Reloading the .357 Magnum Levergun

Versatility Personified

A series of targets John shot with the Marlin 1894, proving the accuracy
of what some consider a “forgotten” Magnum!

In 1935, Smith & Wesson introduced the .357 Magnum. It was not long before Winchester Model 1892s originally in .32-20 were converted to .357 Magnum. The same thing happened 20 years later with the new .44 Magnum and the Winchester Model 1892, which had originally been chambered in .44-40. Surprisingly, or not so surprisingly depending upon your point of view, factory chambered leverguns for the .44 Magnum were offered more than 15 years before arriving in .357 Magnum.

Two guns, one cartridge: The Marlin 1894 and the Ruger Old Model.

Rifle Or Not?

Is the .357 Magnum a rifle cartridge? My friend the late John Wootters raised this question in an article from 1983 and even before this, in November 1982, Ken Waters published “Pet Loads for the .357 Magnum Carbine.”

In the late 1970s, leverguns chambered in .357 Magnum began appearing. Both the Browning B92 and the Rossi Model 92 were based on the Winchester 1892, while the Marlin used a modernized version of their original 1894 levergun. The Browning was dropped in 1986 but the Marlin and Rossi remain and we also have the .357 Magnum available in both 1873 and 1892 Winchesters, the Henry Big Boy and for a while, Ruger even offered their bolt action, five-shot, stainless steel Model 77/357.

For the most part, I use the same loads in .357 Magnum leverguns as I do in sixguns chambered for the same cartridge. In developing a load to use for both, a lot of trouble can be avoided if one finds a good load for the rifle first instead of the other way around. Most loads will work fine in a sixgun as long as they chamber in the cylinder, however the levergun can be pickier. If the loads work in the rifle barrel it’s almost a sure thing they will do fine in the sixgun, however it is almost imperative one uses either jacketed or hard cast gas-checked bullets in the rifle barrel. The big advantage with the rifle is the fact it is not only easier to shoot at longer ranges but it also picks up significant muzzle velocity over a sixgun barrel.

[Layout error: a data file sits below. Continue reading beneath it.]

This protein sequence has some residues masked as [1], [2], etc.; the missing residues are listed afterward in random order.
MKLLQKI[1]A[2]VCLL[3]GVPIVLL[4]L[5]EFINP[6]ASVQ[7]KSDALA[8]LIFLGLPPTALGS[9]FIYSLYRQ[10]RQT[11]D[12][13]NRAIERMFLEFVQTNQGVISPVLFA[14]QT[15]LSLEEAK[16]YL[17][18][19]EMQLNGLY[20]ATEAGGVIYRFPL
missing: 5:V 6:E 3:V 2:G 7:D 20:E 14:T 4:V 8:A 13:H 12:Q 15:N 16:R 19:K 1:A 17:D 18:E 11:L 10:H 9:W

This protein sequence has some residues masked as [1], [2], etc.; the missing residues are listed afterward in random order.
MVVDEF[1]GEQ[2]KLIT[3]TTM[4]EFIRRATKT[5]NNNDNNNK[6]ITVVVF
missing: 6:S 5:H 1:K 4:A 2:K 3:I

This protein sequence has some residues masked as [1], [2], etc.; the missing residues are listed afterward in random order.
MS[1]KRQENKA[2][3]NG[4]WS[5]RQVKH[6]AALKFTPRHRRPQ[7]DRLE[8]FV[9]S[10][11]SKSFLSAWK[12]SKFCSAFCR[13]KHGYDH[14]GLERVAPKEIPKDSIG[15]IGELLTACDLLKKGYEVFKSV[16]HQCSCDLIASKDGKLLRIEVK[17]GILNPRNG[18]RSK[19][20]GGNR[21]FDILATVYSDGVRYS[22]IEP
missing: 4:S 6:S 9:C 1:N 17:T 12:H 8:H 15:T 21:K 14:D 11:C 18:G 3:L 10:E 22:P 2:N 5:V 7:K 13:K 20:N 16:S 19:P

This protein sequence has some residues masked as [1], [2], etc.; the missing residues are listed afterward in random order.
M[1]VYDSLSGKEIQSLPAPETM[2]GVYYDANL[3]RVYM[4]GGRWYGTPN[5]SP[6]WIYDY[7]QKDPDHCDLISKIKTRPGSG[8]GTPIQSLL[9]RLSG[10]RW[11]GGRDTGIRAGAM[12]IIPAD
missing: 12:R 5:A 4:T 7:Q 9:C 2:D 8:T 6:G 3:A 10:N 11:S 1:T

Some of the components John uses for the .357 Magnum for leverguns.

Load One, Shoot Two

The reason my loads for the .357 Magnum levergun are the same as they are for the .357 Magnum sixgun is simply because the whole point is to be able to use the same load in both. My most-used load these days in a .357 Magnum sixgun is the Lyman #358156GC bullet over 14.0 grains of #2400. This load in a 5-1/2″ Ruger New Model Flat-Top clocks out at 1,333 fps. However, it gains right at 400 fps from the 18-1/2″ Marlin 1894 and puts three shots in 3/4″ at 45 yards. Not only is this excellent accuracy, it is a significant increase in muzzle velocity. One of my favorite heavy bullets is the 200-gr. NEI #200.358GC. I load this bullet over 13.0 grains of H110 and 12.0 grains of #2400. Muzzle velocity from a 4-5/8″ Ruger Old Model Flat-Top are 1,050 fps and 1,150 feet per second respectively. However, load them in the Henry Big Boy and we pick up 375 fps and 250 fps respectively.

Switch to jacketed bullets in the .357 Magnum levergun and things get really interesting. The Hornady 158 XTP-JHP over 15.5 grains of H110 is just under 1,600 fps in the Marlin and Rossi .357 leverguns. We don’t always need full power loads and my more pleasant shooting loads are assembled with H4227. With Sierra’s 158 JSP, 15.5 grains of H4227 is right at 1,380 fps and groups three shots well under 1″ at 45 yards.

Shooters have been arguing for nearly 85 years as to whether the .357 Magnum is suitable for use on deer. There certainly is no argument when using a .357 Magnum levergun.

John Wootters questions as to whether or not the .357 Magnum was a rifle cartridge is pretty much the same conclusion I came to many years ago. John said in 1983, “All in all, I wound up this research project considerably more impressed with the .357 Magnum as a rifle cartridge than I expected to be when I started out … the little pistol round can deliver the goods in a rifle … and more importantly, provide an awful lot of shooting fun per penny in the process. These days, that’s saying quite a lot!” This was written nearly 40 years ago and not much has changed.

All of these bullets (below) can be used successfully in the .357 Magnum rifle
but only the gas check versions will normally work with the heavier loads.

A Magnum Choice

From my perspective in this stage of my life if I could have only one centerfire rifle, it would be a .357 Magnum levergun, with my first choice being the Marlin 1894. I purchased my first when they first came out and our family has added three more since then. The last one, a brand-new Remington/Marlin, came from my local gun shop a couple months back.

It is a good solid gun but I made a few personal changes. The action was not as smooth as I would like and the trigger pull was much too heavy at 8-1/2 lbs. I had Milt Morrison slick up the action and take the trigger back to 3-1/2 lbs. I also wanted a better finish than the plain stained buttstock and forearm so I had Milt put a real finish on the wood. Now this rifle is ready for use by several generations of our family.

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